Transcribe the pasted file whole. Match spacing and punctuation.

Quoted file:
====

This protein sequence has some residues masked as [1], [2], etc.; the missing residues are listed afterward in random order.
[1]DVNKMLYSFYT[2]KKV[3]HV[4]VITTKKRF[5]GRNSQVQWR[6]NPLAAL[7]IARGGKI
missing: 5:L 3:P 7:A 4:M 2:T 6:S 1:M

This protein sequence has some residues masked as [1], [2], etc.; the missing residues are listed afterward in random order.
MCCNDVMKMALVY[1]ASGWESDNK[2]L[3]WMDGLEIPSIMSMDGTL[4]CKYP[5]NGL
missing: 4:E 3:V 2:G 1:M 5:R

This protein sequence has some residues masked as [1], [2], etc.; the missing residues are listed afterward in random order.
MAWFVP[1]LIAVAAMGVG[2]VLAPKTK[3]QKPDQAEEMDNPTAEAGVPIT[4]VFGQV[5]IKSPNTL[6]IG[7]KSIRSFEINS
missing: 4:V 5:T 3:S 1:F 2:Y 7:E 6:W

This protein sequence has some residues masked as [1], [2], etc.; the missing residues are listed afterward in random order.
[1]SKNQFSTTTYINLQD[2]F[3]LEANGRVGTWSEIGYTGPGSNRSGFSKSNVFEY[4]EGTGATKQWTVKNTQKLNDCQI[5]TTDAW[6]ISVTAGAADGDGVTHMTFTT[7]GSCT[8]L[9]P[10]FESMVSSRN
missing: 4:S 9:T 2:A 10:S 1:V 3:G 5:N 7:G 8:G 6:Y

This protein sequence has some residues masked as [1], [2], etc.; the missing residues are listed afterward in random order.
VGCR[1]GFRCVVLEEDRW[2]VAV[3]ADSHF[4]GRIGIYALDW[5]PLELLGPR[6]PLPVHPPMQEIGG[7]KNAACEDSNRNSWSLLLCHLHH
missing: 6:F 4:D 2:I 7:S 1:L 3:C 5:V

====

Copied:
This protein sequence has some residues masked as [1], [2], etc.; the missing residues are listed afterward in random order.
[1]DVNKMLYSFYT[2]KKV[3]HV[4]VITTKKRF[5]GRNSQVQWR[6]NPLAAL[7]IARGGKI
missing: 5:L 3:P 7:A 4:M 2:T 6:S 1:M

This protein sequence has some residues masked as [1], [2], etc.; the missing residues are listed afterward in random order.
MCCNDVMKMALVY[1]ASGWESDNK[2]L[3]WMDGLEIPSIMSMDGTL[4]CKYP[5]NGL
missing: 4:E 3:V 2:G 1:M 5:R

This protein sequence has some residues masked as [1], [2], etc.; the missing residues are listed afterward in random order.
MAWFVP[1]LIAVAAMGVG[2]VLAPKTK[3]QKPDQAEEMDNPTAEAGVPIT[4]VFGQV[5]IKSPNTL[6]IG[7]KSIRSFEINS
missing: 4:V 5:T 3:S 1:F 2:Y 7:E 6:W

This protein sequence has some residues masked as [1], [2], etc.; the missing residues are listed afterward in random order.
[1]SKNQFSTTTYINLQD[2]F[3]LEANGRVGTWSEIGYTGPGSNRSGFSKSNVFEY[4]EGTGATKQWTVKNTQKLNDCQI[5]TTDAW[6]ISVTAGAADGDGVTHMTFTT[7]GSCT[8]L[9]P[10]FESMVSSRN
missing: 4:S 9:T 2:A 10:S 1:V 3:G 5:N 7:G 8:G 6:Y

This protein sequence has some residues masked as [1], [2], etc.; the missing residues are listed afterward in random order.
VGCR[1]GFRCVVLEEDRW[2]VAV[3]ADSHF[4]GRIGIYALDW[5]PLELLGPR[6]PLPVHPPMQEIGG[7]KNAACEDSNRNSWSLLLCHLHH
missing: 6:F 4:D 2:I 7:S 1:L 3:C 5:V